And now, for the epic throw-down you’ve all been waiting for: series vs. stand-alone books! Dun-dun-DUNNNNN! I freely admit that I worked myself up into a rhetorical tizzy as I drafted this post. Last week, I cheerfully volunteered to write the first entry in our exploration of series vs. stand-alone titles. Let’s just say that I’ve lived to regret that nonchalant confidence.

Let’s go!

According to the song (and Omar Little, perhaps its most famous fictional interpreter), the cheese stands alone, but to be considered for YA literature’s highest prize, must a book stand alone, too?

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It’s All About Who You Know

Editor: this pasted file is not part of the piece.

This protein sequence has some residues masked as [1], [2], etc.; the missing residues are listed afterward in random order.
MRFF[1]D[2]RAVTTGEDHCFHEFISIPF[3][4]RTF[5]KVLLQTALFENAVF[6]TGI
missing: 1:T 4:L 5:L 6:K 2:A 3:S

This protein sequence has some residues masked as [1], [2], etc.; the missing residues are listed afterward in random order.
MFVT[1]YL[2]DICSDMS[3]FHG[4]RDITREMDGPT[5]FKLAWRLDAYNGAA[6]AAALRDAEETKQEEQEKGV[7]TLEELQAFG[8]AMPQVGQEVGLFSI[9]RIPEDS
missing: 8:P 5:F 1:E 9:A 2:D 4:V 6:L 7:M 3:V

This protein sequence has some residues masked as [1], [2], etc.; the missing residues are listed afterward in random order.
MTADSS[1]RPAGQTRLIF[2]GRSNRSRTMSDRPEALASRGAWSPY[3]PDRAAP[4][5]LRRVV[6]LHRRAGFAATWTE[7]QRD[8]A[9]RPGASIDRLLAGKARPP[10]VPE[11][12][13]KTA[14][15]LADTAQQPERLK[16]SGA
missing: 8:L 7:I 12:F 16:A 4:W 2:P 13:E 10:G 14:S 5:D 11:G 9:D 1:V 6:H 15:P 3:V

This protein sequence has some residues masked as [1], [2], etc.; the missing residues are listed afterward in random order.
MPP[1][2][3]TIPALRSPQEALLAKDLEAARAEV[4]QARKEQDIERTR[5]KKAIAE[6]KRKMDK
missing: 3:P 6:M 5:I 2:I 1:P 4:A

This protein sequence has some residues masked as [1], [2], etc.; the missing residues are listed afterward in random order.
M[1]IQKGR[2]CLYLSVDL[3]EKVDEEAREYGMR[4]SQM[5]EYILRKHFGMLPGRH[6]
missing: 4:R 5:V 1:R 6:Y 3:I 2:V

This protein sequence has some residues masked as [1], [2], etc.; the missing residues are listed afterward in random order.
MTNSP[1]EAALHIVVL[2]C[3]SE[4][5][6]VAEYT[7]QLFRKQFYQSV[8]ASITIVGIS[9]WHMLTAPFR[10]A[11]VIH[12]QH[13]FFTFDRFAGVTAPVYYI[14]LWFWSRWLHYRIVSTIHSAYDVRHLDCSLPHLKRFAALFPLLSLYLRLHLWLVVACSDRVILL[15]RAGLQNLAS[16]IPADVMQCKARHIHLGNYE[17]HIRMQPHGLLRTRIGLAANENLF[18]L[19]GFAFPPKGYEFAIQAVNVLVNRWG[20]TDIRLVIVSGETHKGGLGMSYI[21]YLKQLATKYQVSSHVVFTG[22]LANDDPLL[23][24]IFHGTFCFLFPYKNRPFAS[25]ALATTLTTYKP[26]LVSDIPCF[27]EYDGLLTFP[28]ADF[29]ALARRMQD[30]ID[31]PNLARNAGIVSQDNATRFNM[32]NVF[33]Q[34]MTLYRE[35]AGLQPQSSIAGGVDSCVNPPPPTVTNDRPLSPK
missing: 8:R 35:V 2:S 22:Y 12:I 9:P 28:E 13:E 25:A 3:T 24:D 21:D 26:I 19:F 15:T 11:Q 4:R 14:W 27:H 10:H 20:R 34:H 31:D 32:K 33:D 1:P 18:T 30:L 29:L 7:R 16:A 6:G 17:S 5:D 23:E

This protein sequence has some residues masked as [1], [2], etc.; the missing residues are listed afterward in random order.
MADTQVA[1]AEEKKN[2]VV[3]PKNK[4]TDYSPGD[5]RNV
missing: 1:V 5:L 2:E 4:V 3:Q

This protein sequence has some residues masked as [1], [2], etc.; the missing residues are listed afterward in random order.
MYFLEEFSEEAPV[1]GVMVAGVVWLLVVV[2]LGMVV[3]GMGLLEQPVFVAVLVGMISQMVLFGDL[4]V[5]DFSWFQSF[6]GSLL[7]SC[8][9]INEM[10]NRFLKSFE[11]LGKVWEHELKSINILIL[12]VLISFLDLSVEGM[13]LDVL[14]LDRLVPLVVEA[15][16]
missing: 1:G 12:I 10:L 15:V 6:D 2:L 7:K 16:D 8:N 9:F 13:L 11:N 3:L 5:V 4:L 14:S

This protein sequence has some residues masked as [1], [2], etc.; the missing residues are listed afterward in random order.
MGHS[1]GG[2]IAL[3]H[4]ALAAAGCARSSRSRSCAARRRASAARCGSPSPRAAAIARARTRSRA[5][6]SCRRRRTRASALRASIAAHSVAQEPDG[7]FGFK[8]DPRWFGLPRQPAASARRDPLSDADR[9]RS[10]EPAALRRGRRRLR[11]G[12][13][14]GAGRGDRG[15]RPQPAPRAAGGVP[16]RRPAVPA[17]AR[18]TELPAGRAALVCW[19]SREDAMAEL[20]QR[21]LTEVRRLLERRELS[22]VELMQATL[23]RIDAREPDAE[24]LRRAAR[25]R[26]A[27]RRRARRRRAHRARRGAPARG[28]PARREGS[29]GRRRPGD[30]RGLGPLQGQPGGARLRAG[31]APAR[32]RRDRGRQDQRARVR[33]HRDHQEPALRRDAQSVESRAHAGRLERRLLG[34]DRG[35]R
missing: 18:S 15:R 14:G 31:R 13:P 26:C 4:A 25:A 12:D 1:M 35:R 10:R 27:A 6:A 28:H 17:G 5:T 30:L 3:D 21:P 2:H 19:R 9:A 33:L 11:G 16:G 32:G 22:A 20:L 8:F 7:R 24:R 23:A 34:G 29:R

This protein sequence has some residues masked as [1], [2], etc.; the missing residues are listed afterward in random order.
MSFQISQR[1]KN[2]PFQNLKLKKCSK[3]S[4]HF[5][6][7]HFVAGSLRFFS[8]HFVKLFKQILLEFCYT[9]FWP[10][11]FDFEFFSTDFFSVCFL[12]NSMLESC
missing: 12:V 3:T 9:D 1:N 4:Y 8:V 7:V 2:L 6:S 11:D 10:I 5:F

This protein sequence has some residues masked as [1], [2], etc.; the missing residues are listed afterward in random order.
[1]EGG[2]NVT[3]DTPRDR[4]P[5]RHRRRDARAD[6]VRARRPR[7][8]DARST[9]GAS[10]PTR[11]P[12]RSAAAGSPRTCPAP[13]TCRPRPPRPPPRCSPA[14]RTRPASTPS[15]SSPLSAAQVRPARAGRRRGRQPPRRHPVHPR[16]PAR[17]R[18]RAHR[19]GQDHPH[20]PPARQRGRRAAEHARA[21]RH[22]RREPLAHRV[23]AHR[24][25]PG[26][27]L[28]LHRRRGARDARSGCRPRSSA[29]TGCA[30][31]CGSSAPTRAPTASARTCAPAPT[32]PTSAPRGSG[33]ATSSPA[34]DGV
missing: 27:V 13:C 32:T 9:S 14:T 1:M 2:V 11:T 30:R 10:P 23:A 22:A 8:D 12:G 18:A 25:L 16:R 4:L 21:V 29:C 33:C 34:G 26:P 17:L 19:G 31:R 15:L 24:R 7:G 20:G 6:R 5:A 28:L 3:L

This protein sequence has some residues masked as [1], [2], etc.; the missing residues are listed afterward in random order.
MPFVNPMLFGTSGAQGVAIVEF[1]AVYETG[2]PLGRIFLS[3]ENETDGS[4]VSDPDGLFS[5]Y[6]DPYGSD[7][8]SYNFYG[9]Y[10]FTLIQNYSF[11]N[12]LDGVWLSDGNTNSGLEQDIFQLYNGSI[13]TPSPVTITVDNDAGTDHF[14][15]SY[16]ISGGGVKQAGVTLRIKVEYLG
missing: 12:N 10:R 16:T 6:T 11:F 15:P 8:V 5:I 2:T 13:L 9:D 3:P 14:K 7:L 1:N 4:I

Prada Luggage by Marcus Troy via Flickr user o5com used under CC licensing 300x180 Its All About Who You Know

An array of baggage for every reader. ("Prada Luggage" by Marcus Troy via Flickr user o5com, used under CC.)

Last week, I was lucky enough to host Paolo Bacigalupi at my school. He addressed a crowd of mostly high school students, and he, not to put too fine a point on it, rocked. He was kinetic and energetic, brought the audience right in, and had lots of interesting things to say.

And while I could devote a whole post to the awesomeness of the visit, what I really want to talk about is a very particular brand of baggage.

Last year, Sarah and I gave some thought to baggage, and ultimately concluded that it’s all ok because the committee ameliorates the idiocy of the individual.